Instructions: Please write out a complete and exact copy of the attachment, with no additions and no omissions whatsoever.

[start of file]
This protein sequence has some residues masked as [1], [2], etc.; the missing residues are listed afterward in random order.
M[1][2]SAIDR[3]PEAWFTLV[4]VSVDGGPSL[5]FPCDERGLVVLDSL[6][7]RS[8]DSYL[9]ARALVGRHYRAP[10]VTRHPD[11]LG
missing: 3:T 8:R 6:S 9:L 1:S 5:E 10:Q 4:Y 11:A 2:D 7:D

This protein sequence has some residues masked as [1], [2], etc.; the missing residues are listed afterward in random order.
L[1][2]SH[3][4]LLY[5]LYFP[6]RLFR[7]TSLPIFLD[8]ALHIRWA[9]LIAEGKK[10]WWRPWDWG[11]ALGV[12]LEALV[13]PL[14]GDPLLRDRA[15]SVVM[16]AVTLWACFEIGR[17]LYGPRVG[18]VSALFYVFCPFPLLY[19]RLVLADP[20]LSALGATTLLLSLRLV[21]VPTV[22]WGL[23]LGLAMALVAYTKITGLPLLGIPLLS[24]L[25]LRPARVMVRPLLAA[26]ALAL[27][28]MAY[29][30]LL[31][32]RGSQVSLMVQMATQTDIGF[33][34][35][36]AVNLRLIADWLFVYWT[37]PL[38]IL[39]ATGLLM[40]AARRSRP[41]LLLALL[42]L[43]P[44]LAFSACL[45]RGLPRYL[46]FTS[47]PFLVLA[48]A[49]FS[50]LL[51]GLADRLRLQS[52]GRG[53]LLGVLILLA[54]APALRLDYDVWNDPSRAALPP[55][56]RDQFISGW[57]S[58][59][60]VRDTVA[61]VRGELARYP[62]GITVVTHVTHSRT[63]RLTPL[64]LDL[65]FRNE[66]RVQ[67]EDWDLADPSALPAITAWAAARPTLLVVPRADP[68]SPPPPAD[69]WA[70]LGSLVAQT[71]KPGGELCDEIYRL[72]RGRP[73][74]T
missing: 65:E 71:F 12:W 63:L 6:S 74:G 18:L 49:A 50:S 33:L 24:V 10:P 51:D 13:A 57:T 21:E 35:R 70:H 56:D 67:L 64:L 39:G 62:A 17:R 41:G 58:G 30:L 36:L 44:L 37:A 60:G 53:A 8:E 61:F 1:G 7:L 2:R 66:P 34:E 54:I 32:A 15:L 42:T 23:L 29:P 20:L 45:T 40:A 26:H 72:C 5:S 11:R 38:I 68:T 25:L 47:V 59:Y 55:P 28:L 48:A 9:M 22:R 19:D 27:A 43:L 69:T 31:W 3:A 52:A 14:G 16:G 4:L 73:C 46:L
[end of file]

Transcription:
This protein sequence has some residues masked as [1], [2], etc.; the missing residues are listed afterward in random order.
M[1][2]SAIDR[3]PEAWFTLV[4]VSVDGGPSL[5]FPCDERGLVVLDSL[6][7]RS[8]DSYL[9]ARALVGRHYRAP[10]VTRHPD[11]LG
missing: 3:T 8:R 6:S 9:L 1:S 5:E 10:Q 4:Y 11:A 2:D 7:D

This protein sequence has some residues masked as [1], [2], etc.; the missing residues are listed afterward in random order.
L[1][2]SH[3][4]LLY[5]LYFP[6]RLFR[7]TSLPIFLD[8]ALHIRWA[9]LIAEGKK[10]WWRPWDWG[11]ALGV[12]LEALV[13]PL[14]GDPLLRDRA[15]SVVM[16]AVTLWACFEIGR[17]LYGPRVG[18]VSALFYVFCPFPLLY[19]RLVLADP[20]LSALGATTLLLSLRLV[21]VPTV[22]WGL[23]LGLAMALVAYTKITGLPLLGIPLLS[24]L[25]LRPARVMVRPLLAA[26]ALAL[27][28]MAY[29][30]LL[31][32]RGSQVSLMVQMATQTDIGF[33][34][35][36]AVNLRLIADWLFVYWT[37]PL[38]IL[39]ATGLLM[40]AARRSRP[41]LLLALL[42]L[43]P[44]LAFSACL[45]RGLPRYL[46]FTS[47]PFLVLA[48]A[49]FS[50]LL[51]GLADRLRLQS[52]GRG[53]LLGVLILLA[54]APALRLDYDVWNDPSRAALPP[55][56]RDQFISGW[57]S[58][59][60]VRDTVA[61]VRGELARYP[62]GITVVTHVTHSRT[63]RLTPL[64]LDL[65]FRNE[66]RVQ[67]EDWDLADPSALPAITAWAAARPTLLVVPRADP[68]SPPPPAD[69]WA[70]LGSLVAQT[71]KPGGELCDEIYRL[72]RGRP[73][74]T
missing: 65:E 71:F 12:W 63:L 6:S 74:G 18:L 49:A 50:S 33:L 24:V 10:P 51:D 13:A 57:T 21:E 35:R 70:H 56:D 67:L 64:L 39:G 62:A 17:R 41:G 58:G 30:L 36:L 44:L 37:A 60:G 53:A 8:E 61:F 1:G 7:L 2:R 66:P 34:E 54:I 32:A 15:L 42:T 23:L 29:P 20:L 45:T 40:A 26:H 72:C 5:S 11:R 38:I 68:T 25:L 47:V 59:Y 55:P 28:L 48:A 9:M 22:R 19:D 27:A 43:L 69:T 31:W 3:A 52:A 14:G 16:G 4:L 73:C 46:L